Obituary: Dr Lotte Theresa Newman CBE

Leading doctor who championed women's roles and rights internationally


My mother who has died aged 90, was a champion of women’s roles and rights both as a doctor and patient. 

Her parents Tilly Meyer and George Neumann met in Frankfurt and both qualified as doctors. George had the foresight to travel to Glasgow in 1933 and requalify as a doctor, to allow his wife, son, daughter and a cousin to travel to England in 1938 and escape the fate of many. 

She said: “I remember the night we went. We were woken up, I presume it was after midnight, and dressed and told to be quiet and not make a noise and taken to the train. I don’t remember much until we were on the train near the frontier. I presumed it was a normal stop and my mother was taken off the train and then, I presume I was between seven and eight, I was very conscious of the fear that my mother wouldn’t come back. I didn’t really quite know what it was all about.” 

With her father established as a GP they avoided internment and she started at a local school, speaking little English. At the age of 11 she obtained a scholarship to North London Collegiate School. Lotte studied at Birmingham, King’s College London and Westminster Hospital Medical Schools, gaining a BSc in 1951, an MB BS, an LRCP and MRCS in 1957, and her FRCGP in 1977. Initially working as a casualty officer and paediatric house officer at Westminster Children’s Hospital, she went on to work in general medicine at St Stephen’s hospital in Fulham. In 1958, as a qualified GP, she assisted her father, now George Newman, in his Edgware practice before setting up her own, the Cholmley Gardens Medical centre. As  it grew, her assistant Dr Tony Antoniou became her partner and they launched the Abbey Medical Centre, in 1968.   

Their NHS practice served patients in Kilburn, West Hampstead, St John’s Wood, Swiss Cottage and Hampstead, and Lotte ran the practices for 45 years.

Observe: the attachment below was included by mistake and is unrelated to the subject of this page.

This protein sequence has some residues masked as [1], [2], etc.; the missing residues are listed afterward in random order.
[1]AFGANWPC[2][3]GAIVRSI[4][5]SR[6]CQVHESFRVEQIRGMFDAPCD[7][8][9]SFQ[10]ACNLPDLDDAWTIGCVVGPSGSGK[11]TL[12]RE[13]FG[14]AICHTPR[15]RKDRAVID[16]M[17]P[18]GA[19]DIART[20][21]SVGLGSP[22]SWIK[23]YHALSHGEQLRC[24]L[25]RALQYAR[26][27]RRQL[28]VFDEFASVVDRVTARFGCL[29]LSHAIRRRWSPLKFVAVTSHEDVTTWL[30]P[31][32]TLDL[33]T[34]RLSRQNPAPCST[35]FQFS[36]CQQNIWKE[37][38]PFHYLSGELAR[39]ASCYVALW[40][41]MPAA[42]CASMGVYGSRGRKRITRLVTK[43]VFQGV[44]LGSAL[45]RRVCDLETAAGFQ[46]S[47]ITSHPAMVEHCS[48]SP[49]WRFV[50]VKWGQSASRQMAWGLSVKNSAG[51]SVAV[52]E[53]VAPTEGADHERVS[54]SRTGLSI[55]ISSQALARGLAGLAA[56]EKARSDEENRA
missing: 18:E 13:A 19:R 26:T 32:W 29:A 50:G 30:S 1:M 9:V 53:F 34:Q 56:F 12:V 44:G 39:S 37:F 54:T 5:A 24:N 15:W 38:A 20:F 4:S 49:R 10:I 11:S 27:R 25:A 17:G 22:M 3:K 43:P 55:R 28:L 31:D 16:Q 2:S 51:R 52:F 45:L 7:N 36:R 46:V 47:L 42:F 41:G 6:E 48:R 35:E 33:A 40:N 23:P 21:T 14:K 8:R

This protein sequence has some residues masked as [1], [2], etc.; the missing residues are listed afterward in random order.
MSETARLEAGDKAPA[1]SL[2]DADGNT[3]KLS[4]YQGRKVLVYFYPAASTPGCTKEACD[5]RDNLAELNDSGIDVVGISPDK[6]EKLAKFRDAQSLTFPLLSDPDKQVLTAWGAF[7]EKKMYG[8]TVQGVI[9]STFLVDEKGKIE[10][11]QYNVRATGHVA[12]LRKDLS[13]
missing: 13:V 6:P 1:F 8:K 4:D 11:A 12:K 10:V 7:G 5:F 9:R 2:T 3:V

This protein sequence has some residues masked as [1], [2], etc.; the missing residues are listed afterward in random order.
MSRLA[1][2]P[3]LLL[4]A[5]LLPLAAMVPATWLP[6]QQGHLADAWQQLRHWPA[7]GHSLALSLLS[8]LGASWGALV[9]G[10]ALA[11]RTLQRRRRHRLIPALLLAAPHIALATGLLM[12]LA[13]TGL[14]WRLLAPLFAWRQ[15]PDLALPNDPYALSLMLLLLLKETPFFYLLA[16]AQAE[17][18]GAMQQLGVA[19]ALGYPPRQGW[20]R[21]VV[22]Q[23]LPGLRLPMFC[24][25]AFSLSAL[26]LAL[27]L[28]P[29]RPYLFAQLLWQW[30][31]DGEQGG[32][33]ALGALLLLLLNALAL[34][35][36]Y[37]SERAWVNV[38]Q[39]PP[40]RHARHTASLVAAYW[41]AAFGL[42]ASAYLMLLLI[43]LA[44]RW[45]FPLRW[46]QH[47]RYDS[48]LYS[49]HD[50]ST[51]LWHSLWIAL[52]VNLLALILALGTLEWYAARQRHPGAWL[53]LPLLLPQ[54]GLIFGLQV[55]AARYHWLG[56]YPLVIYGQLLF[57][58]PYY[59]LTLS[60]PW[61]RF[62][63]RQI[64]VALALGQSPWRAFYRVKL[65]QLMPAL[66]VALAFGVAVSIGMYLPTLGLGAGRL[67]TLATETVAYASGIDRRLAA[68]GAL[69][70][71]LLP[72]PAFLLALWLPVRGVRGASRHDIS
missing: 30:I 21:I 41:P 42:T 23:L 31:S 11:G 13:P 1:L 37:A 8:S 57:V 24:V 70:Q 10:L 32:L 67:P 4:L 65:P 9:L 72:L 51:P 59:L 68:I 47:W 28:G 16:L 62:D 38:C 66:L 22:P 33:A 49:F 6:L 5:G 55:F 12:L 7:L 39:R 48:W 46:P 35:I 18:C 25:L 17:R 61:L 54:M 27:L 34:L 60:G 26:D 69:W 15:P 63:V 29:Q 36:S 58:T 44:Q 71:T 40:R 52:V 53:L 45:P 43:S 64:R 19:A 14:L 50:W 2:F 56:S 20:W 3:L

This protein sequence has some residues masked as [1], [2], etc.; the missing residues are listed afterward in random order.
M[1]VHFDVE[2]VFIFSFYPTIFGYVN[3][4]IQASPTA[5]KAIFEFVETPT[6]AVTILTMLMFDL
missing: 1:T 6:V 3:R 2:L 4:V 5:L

During this period, she developed national and international medical interests, holding a host of top positions,and lectureships, including president of the Royal College of Medical Practitioners, (1996-1998) and president of both the Medical Women’s Federation 1987-1988 and the International Society of Medicine (1988-1989). She was advisor to the World Health Organisation, and several Home Office tribunals in the 1990s; Chief Medical advisor to St John’s Ambulance 1999-2002 and a member of the parole Board 1992-94. 

Lotte was married to Norman Aronsohn for 60 years and they had four children. She was a practising Jew and a representative on the Board of Deputies. As a mother she didn’t espouse feminist politics but her actions spoke her beliefs. She publicly stated that as a woman there were only two options: “If you speak out you’re a shrieking harridan, if you keep quiet you’re a shrinking violet.”

Lotte was made an OBE in 1991, and awarded CBE in 1998.  She attributed her remarkable success to  –“Luck, very good support from my family, being prepared to be unpopular at times – and always being at least as well prepared as the men at meetings!”

Lotte is survived by her husband Norman, children Simone, Simon, David and Alexander and seven grandchildren. 

Dr Lotte Newman: born January 22. 1929. 
Died April 26, 2019

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